South Australian start-up ResearchSAT is leading the way with bacteria-based space research promising major developments in the pharmaceutical world.
By Eva Blandis, Future Adelaide Intern
Space may be known as the final frontier but for one local research company it is just the beginning.
SA-based start-up ResearchSat will boldly launch bacteria into space with the intention to make major developments in antibiotic research. The first satellite mission will take place in November of this year with the hopes of discovering ground-breaking data.
ResearchSat is based and carrying out their development operations from the University of South Australia’s startup incubator, the Innovation & Collaboration Centre (ICC) and was a part of the Venture Catalyst Space business incubator program.
The satellite, named Advanced Diagnostic Instrumentation Laboratory (ADI-LAB), will study the effects of space’s microgravity on biologics.
“To put it in layman terms, we like to send bacteria and other fungi viruses into space to see how they mutate,” founder and chief executive officer Raviteja Duggineni says. “These missions will help to develop drugs much faster.”
The start-up’s primary focus is to research the effects of microgravity on antibiotics and how to improve their effectiveness.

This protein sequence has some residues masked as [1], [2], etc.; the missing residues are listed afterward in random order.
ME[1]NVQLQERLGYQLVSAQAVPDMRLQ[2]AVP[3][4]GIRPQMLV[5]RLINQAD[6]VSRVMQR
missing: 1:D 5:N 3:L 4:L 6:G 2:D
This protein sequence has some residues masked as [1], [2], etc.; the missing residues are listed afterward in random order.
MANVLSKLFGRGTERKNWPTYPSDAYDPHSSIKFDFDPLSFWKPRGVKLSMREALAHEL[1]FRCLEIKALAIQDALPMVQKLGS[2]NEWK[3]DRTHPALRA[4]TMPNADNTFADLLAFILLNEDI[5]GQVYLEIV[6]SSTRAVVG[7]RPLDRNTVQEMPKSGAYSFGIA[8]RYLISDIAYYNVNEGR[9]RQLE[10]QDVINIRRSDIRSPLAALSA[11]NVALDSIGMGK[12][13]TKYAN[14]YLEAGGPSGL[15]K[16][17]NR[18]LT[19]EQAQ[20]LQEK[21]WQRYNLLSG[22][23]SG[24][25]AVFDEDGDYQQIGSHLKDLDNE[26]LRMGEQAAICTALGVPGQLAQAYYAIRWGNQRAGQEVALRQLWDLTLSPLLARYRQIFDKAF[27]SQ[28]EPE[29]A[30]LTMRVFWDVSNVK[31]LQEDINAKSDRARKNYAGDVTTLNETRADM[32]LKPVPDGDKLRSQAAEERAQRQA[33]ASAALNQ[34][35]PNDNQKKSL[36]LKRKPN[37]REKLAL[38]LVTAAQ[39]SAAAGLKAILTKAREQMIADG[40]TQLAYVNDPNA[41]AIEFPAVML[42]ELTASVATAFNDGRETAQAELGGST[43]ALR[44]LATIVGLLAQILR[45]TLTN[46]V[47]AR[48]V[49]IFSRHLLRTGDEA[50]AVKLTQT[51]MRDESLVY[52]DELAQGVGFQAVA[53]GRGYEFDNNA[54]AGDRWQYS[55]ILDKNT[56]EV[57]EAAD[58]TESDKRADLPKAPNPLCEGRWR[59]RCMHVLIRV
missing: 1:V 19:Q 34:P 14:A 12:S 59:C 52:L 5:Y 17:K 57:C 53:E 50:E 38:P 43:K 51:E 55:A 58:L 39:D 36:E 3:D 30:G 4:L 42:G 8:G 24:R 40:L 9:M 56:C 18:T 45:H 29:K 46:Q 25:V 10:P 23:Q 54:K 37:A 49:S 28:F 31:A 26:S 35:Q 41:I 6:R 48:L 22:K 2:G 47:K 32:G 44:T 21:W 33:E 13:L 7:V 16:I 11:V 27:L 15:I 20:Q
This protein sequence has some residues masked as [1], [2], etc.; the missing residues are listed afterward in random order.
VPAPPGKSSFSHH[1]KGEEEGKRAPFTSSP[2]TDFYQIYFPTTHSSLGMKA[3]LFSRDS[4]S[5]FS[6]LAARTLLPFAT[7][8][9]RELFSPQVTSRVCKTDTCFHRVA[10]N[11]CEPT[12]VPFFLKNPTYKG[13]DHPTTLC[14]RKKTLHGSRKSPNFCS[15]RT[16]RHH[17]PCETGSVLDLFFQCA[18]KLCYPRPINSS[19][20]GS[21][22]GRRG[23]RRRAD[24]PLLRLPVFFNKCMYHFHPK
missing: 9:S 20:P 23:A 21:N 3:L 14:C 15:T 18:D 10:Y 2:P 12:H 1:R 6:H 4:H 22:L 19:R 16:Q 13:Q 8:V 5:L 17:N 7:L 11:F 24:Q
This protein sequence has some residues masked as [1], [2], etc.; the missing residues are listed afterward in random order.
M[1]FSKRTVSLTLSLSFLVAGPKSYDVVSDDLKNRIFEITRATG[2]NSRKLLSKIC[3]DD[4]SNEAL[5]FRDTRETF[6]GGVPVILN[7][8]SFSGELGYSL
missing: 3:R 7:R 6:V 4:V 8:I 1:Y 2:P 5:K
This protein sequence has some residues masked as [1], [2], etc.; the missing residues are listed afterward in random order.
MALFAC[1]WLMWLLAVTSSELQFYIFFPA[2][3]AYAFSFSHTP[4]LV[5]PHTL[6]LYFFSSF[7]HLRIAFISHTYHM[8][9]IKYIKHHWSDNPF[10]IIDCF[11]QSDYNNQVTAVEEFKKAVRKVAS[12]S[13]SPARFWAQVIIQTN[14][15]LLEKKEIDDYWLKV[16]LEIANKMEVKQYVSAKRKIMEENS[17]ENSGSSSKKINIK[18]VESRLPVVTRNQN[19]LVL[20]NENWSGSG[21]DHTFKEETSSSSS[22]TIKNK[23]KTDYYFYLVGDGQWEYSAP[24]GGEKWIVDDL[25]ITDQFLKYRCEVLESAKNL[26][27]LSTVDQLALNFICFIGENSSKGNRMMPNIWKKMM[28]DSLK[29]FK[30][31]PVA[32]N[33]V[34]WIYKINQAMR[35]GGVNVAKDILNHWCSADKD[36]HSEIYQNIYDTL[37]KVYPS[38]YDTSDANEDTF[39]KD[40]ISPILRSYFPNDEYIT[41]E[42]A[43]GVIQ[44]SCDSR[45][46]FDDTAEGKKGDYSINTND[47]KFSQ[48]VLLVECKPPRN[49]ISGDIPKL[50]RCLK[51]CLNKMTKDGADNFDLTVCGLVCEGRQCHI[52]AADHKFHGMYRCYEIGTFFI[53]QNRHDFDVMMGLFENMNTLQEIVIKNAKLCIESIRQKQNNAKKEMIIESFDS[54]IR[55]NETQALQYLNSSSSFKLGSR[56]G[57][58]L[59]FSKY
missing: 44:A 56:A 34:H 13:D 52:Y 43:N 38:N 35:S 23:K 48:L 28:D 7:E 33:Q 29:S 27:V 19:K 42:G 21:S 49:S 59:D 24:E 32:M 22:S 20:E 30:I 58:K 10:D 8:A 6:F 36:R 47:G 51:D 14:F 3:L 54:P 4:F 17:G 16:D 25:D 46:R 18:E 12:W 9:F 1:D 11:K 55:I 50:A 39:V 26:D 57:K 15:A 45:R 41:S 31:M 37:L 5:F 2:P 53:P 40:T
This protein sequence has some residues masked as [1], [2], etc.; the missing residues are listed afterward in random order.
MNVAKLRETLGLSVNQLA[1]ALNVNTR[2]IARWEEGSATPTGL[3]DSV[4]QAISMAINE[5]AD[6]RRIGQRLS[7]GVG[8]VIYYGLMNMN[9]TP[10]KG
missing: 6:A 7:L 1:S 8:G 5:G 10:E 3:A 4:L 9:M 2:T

“We want to send as many micro-organisms to space as possible and get mutated samples of them,” Duggineni says.
“We are then able to quantify the mutation which helps us to predict and develop new antibiotics.”
Although results won’t be obtained directly after the first suborbital mission, ResearchSat’s satellite launch is a step toward huge developments in pharmaceutical research.
“It will take two years minimum until we see some outcomes, because a single mission doesn’t give us enough data,” Duggineni says.
Once launched, the satellite’s movements and discoveries will be studied from ResearchSat’s office at Lot Fourteen’s innovation district.
Christian Thaler-Wolski, space lead for the Stone & Chalk start-up hub, says that microgravity research is unique and exciting for researchers in various fields.
“One reason why researchers have always been interested in microgravity or zero-gravity environments is because you can do stuff in space that you can’t do on earth,” Thaler-Wolski says.
“It’s a long way for Australia to become a space power, but Adelaide is definitely punching above its weight.”
Duggineni says he understands ResearchSat is the only South Australian company doing this kind of research.
“Our origin is South Australia, and we will continue to progress here too.”
Original article published on adelaidenow.com.au
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